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Making the farm system productive for the big league team

Heston Kjerstad Aberdeen batting white

When it comes to the young talent in a big league club’s organization – the prospects – there are several ways they can help you. The most obvious one would be to make the team and help you win games. That is the first goal. But they can also help bring talent to a team via trades.

Sometimes when we take a look at how a winning or championship team was built, a story will list the home-grown players, but they seldom list players that were acquired through trades of home-grown talent.

In my recent conversation with MLBPipeline.com’s senior writer Jim Callis, he pointed out yet another way those prospects help. Young talent with little service time is often at the lower end of the salary spectrum. So amassing such talent can save the big league club money to spend elsewhere on other needs.

So yeah, young talent is quite important and coveted. Maybe now more than ever. 

“The teams with the very best farm systems almost always contend about a year earlier than you expect,” Callis pointed out in our recent interview. “And the Orioles did that this year. Sometimes they take a step back the next year and then they are good to go, smooth sailing from there. The Astros are a team that comes to mind. The Cubs come to mind. It happens a lot.

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A few notes on Rutschman, Rodriguez and free agent pitchers

rutschman w chain white

Today taking another look today at a few stories we discussed in this space recently.

Such as this one about catcher Adley Rutschman. The last Oriole to win the American League Rookie of the Year award was Gregg Olson in 1989. Earlier this week Rutschman was a finalist for the AL ROY, but Seattle's Julio Rodríguez took home the hardware.

The rookie from Baltimore still had a pretty big year and earned a full year of service time for 2022 by virtue of his second-place finish.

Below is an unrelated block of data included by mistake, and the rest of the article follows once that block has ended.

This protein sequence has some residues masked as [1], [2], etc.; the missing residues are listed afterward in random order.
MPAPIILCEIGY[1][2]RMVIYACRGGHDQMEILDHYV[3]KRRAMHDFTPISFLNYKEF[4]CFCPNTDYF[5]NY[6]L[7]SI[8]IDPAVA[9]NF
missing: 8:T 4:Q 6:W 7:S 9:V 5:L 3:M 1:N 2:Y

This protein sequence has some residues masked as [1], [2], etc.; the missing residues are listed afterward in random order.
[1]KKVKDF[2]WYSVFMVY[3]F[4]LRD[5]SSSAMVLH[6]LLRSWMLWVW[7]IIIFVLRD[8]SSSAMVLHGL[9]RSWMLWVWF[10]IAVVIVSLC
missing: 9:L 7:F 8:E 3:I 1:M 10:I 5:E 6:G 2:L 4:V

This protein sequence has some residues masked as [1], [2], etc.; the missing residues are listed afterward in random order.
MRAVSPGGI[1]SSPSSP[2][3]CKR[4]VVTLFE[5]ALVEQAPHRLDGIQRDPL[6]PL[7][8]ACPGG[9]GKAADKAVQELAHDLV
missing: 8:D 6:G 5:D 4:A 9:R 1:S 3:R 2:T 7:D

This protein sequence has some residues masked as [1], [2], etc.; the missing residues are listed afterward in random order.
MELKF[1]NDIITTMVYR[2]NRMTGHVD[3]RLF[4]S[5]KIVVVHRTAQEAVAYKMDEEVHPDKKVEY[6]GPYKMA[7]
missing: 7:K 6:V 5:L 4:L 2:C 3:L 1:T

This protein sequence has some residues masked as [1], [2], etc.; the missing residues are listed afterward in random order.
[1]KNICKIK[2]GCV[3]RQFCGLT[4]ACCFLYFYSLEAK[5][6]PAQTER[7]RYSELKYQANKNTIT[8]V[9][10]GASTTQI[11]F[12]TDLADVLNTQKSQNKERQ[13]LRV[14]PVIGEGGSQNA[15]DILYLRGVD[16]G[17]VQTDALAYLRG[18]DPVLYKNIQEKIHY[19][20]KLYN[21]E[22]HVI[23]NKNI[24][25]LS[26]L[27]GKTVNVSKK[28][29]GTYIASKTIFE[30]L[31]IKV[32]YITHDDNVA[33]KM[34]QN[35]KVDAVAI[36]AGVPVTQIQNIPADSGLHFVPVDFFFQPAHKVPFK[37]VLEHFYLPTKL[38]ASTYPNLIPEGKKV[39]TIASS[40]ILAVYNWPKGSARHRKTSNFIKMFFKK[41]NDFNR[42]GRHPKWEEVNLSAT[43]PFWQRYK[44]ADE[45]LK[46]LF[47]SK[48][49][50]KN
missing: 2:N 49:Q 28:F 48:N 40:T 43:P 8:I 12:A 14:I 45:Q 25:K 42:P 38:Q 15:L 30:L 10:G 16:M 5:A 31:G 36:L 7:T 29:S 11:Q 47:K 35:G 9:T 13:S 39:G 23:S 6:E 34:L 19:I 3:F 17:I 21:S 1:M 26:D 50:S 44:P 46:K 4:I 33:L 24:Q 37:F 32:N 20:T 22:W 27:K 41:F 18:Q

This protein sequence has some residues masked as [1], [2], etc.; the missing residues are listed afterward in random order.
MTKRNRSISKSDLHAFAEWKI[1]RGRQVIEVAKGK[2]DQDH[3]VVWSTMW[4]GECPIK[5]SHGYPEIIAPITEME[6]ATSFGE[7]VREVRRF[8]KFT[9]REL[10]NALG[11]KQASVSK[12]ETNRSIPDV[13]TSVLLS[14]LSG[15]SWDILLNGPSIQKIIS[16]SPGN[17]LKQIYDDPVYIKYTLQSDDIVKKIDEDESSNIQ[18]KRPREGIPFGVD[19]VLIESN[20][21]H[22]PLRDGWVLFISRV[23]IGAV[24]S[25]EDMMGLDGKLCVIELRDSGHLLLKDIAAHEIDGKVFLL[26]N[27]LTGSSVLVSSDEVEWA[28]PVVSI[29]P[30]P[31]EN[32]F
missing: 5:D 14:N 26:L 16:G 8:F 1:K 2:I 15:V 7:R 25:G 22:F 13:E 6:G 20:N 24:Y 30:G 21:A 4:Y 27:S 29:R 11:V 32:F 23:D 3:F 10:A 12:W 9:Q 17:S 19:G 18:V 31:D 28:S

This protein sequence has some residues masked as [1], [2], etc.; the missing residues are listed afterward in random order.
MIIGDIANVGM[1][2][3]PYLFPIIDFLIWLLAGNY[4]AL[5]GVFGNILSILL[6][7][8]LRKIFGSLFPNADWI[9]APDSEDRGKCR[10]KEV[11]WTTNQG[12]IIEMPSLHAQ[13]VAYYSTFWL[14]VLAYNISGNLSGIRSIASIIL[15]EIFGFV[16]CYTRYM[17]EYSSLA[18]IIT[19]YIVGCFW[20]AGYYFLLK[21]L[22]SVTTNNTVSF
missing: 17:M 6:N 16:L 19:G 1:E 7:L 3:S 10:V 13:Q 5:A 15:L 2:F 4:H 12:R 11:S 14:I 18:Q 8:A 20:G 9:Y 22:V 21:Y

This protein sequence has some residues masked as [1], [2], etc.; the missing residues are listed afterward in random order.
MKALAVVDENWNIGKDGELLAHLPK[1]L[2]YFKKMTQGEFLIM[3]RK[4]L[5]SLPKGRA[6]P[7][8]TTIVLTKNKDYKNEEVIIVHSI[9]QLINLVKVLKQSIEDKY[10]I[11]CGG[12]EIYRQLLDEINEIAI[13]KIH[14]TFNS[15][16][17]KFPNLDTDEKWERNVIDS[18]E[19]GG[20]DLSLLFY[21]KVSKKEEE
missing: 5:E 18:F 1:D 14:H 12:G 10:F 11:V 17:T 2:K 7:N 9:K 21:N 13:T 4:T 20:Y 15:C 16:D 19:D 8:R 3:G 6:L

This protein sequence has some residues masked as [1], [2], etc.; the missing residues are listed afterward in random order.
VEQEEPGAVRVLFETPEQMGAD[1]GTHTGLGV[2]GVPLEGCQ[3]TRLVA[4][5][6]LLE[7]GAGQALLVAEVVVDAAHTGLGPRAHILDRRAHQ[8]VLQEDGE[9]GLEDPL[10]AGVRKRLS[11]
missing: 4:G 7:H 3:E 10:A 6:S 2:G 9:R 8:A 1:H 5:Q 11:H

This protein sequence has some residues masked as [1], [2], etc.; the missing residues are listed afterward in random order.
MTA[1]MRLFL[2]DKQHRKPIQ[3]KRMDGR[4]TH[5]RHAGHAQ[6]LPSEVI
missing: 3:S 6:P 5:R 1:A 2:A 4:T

Rutschman's year was strong enough to put him in select company. He produced the fourth-highest wRC+ among rookie catchers since 1961:

165 – Carlton Fisk, 1972
150 – Mike Piazza, 1993
134 – Buster Posey, 2010
133 – Adley Rutschman, 2022

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After 40-man add, Drew Rom is searching for additional velocity


If it feels like he’s been in the Orioles organization for a while, he has. But lefty Drew Rom, added to the 40-man roster this week, for now is still just 22. He turns 23 Dec. 15 and will head to spring training next February in Sarasota, knowing it’s the season when he might make his major league debut.

During a Zoom call this week he told reporters he has a few specific goals this winter, to include trying to add velocity while honing his changeup.

"Maybe searching for some velo, but also fine tuning what I am already excelling with," he said of his winter workout plans.

The Orioles' previous front office selected Rom in the fourth round of the 2018 draft (No. 115 overall) from a high school in Fort Thomas, Ky., just south of Cincinnati. He ranks at No. 18 on the club’s top 30 list according to Baseball America and No. 19 via MLBPipeline.com.

In 2022 he pitched in 19 games with Double-A Bowie and made seven starts late in the year for Triple-A Norfolk, and he seems likely to begin the 2023 season in the Tides rotation.